Satlantis LLC and Agriculture Intelligence, Inc sign Memorandum of Understanding for technological innovation and aligned business interests using advanced satellites and artificial intelligence to meet precision agriculture needs.
SATLANTIS LLC (SATLANTIS) and Agriculture Intelligence, Inc (AgIntel) announced a collaborative initiative with leading industry experts to combine agriculture intelligence and high resolution satellite monitoring with hopes to enhance current crop evaluation techniques for growers significantly. In late May, SATLANTIS successfully launched a satellite from the Cape Canaveral Force Station on board a SpaceX Falcon 9 rocket.
"To see two of Florida's major industries, aerospace and agriculture, partner to advance the scientific technology for the benefit of our growers, many of whom are struggling to make their bottom line, is significant and exciting," says Karl LaPan, Director of UF Innovate | Accelerate. Both SATLANTIS and Agriculture Intelligence are resident clients at UF Innovate | Accelerate at The Hub, one of the University of Florida's business incubators.
SATLANTIS designs and manufactures very high-resolution earth observation payloads for small satellites, whereas Agriculture Intelligence produces computer vision and artificial intelligence cloud software that provides inventory, health, and nutrient values for specialty crops.
SATLANTIS is a global reference for space technology applied to Earth observation; unique in the market for its specific characteristics of agility, spectral resolution, and VHR image quality.
Agriculture Intelligence, Inc. is on a mission to provide the most advanced, proven, and market-ready agricultural solutions that leverage big data, machine vision, automation, and artificial intelligence through its flagship cloud-based platform, AGROVIEW (http://www.agroview.ai).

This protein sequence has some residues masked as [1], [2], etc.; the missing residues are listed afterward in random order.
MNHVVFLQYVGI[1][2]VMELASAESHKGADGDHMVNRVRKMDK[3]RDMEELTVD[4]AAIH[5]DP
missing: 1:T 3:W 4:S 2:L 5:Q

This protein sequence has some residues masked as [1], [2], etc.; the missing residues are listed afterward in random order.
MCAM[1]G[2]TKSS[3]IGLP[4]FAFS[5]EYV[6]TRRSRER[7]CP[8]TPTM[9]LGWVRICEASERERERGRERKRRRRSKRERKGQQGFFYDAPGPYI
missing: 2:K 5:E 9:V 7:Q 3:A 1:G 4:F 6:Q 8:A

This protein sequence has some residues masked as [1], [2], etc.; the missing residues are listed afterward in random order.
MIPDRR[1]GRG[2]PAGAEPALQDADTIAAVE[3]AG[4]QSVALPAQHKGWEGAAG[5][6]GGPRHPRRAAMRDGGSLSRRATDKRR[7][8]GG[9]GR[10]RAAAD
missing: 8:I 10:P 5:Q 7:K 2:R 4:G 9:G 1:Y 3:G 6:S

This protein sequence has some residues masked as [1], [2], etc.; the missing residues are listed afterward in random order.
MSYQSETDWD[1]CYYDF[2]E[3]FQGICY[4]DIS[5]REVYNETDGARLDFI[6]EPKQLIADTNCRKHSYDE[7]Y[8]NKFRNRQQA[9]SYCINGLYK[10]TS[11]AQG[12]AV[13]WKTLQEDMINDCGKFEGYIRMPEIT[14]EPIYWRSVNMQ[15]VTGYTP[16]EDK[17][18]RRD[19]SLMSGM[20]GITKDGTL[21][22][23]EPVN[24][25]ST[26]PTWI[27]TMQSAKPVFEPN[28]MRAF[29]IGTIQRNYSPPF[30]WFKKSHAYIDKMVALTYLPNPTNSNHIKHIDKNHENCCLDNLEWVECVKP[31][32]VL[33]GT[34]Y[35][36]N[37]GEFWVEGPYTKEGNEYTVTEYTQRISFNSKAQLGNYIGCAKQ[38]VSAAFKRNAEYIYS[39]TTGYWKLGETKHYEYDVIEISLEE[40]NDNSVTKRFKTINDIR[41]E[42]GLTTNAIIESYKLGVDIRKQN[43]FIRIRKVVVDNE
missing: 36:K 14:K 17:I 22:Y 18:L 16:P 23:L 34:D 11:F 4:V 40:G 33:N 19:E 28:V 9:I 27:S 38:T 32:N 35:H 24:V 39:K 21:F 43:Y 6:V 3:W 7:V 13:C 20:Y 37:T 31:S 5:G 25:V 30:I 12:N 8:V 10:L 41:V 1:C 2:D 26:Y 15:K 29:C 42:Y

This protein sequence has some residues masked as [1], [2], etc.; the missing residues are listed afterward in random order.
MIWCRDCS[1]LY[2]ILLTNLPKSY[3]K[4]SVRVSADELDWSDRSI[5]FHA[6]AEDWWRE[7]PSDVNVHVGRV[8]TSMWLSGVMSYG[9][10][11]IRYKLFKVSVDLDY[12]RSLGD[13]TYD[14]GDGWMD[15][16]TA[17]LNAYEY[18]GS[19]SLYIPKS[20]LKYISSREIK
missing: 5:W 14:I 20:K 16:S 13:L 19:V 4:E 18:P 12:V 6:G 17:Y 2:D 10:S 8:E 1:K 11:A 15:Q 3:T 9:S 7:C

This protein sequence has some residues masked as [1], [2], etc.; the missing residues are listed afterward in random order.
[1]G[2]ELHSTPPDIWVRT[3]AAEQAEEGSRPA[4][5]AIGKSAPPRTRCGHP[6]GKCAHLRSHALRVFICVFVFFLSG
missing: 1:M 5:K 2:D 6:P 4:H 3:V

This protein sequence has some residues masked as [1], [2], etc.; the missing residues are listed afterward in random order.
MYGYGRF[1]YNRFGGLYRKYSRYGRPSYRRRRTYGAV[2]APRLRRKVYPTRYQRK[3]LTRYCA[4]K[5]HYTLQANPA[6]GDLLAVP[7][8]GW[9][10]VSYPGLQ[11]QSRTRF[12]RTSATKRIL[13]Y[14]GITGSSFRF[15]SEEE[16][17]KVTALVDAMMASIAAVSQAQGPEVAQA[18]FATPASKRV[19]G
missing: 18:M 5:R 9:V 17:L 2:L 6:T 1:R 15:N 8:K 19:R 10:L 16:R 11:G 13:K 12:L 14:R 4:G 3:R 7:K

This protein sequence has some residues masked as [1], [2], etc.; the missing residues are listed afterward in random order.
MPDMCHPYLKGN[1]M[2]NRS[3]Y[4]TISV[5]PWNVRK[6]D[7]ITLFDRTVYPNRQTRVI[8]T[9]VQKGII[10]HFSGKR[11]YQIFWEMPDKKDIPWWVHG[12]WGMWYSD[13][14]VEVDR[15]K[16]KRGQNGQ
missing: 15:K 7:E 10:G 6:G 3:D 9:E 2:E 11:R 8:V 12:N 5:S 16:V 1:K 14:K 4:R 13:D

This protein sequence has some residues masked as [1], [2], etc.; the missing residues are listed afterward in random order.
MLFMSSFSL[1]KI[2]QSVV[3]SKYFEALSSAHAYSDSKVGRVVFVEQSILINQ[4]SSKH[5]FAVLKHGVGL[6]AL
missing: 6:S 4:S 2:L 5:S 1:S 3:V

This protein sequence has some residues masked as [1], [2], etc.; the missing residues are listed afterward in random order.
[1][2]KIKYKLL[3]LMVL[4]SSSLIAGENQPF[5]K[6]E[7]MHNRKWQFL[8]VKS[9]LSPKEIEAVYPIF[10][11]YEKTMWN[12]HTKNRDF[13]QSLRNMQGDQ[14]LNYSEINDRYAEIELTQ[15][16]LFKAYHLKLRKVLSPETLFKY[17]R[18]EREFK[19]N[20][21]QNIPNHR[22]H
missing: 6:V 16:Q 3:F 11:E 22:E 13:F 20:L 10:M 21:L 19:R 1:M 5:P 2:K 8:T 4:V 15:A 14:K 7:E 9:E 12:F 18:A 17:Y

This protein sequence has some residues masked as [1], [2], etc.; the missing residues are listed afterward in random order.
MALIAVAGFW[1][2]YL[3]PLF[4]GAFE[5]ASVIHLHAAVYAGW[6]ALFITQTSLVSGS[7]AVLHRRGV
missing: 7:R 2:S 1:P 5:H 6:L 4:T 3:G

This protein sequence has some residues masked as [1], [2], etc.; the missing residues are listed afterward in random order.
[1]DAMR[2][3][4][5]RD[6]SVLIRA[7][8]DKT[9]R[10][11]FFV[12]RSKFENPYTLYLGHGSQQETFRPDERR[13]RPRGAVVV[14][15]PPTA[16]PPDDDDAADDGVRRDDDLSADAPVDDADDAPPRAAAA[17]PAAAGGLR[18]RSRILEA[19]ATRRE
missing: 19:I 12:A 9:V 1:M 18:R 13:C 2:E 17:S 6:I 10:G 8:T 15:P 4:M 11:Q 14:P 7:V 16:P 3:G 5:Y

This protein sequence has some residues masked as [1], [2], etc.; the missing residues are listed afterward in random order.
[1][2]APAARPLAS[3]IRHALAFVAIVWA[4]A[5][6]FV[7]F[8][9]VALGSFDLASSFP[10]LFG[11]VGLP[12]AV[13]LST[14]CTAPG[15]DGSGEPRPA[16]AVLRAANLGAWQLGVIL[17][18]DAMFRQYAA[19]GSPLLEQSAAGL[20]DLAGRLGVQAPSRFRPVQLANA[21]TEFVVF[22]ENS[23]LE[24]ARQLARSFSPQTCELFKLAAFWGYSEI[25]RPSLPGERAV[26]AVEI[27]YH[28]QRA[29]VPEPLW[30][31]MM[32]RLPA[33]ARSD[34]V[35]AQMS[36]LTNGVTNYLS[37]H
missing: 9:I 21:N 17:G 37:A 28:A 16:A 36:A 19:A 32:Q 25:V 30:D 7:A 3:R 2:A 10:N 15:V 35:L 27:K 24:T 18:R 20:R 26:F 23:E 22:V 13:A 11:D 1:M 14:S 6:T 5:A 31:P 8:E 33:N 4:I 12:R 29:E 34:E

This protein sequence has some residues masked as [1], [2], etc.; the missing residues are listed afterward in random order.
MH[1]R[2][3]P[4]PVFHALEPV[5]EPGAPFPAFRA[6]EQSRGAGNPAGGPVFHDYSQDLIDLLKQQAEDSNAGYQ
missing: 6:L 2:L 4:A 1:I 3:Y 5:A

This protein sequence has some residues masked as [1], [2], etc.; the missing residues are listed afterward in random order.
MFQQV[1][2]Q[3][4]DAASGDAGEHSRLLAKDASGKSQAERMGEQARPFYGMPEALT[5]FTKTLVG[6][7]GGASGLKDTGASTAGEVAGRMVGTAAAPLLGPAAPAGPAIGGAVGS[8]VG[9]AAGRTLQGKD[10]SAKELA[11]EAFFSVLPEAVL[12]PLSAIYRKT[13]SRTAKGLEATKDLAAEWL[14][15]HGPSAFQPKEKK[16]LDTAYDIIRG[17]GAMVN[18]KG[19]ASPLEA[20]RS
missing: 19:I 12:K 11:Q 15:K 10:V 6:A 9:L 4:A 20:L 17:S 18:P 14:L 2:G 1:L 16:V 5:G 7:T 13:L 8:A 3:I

Both companies count on highly-advanced engineering technologies that provide, assemble, assess, or produce highly accurate and refined informatics that diagnose agricultural and environmental signals.
"This collaboration demonstrates the multidisciplinary excellence between UF research institutes," said Dr. John Byatt, associate director of UF Innovate | Tech Licensing. "Who would have imagined an astrophysicist and an agriculture leader working together to boost economic development for the state of Florida? But that is exactly what they are doing."
The two company leaders made their collaboration official by signing a memorandum of understanding. They have agreed to identify new requirements for remote-sensing capabilities, using high-resolution satellite imagery analysis for cropland and exploring mutually beneficial commercial opportunities with end customers within the agriculture sector in the U.S.
"This collaboration will allow us to accelerate the use cases of the satellite infrastructure that we aim to develop and to focus on the design and manufacturing of optical sensors that fulfill those customers' requirements, using the ample benefits of Agroview for leveraging our technology offer to the agriculture market in the U.S.," said Aitor Moriñigo, executive vice president of SATLANTIS LLC.
Both companies see a market opportunity in the new synergies of up- and downstream earth-observation segments to generate added value for the agriculture sector, maximizing the business potential of agricultural satellite solutions to answer specific user needs and environmental challenges.
"Scale remains the major challenge in agriculture. Agroview provides full-field proven products that solve the scale problem with drone- and ground-based sensors," said Matthew Donovan, CEO of Agriculture Intelligence. "Satellite images have always lacked the resolution. We think Satlantis' advancements will change that. This collaboration could unlock a new level of scale that agricultural stakeholders have been seeking for years."
This strategy comes at a time when SATLANTIS LLC has widened its horizons and is ready to offer more satellite-based applications to the customers such as energy, infrastructure monitoring, agriculture, and others.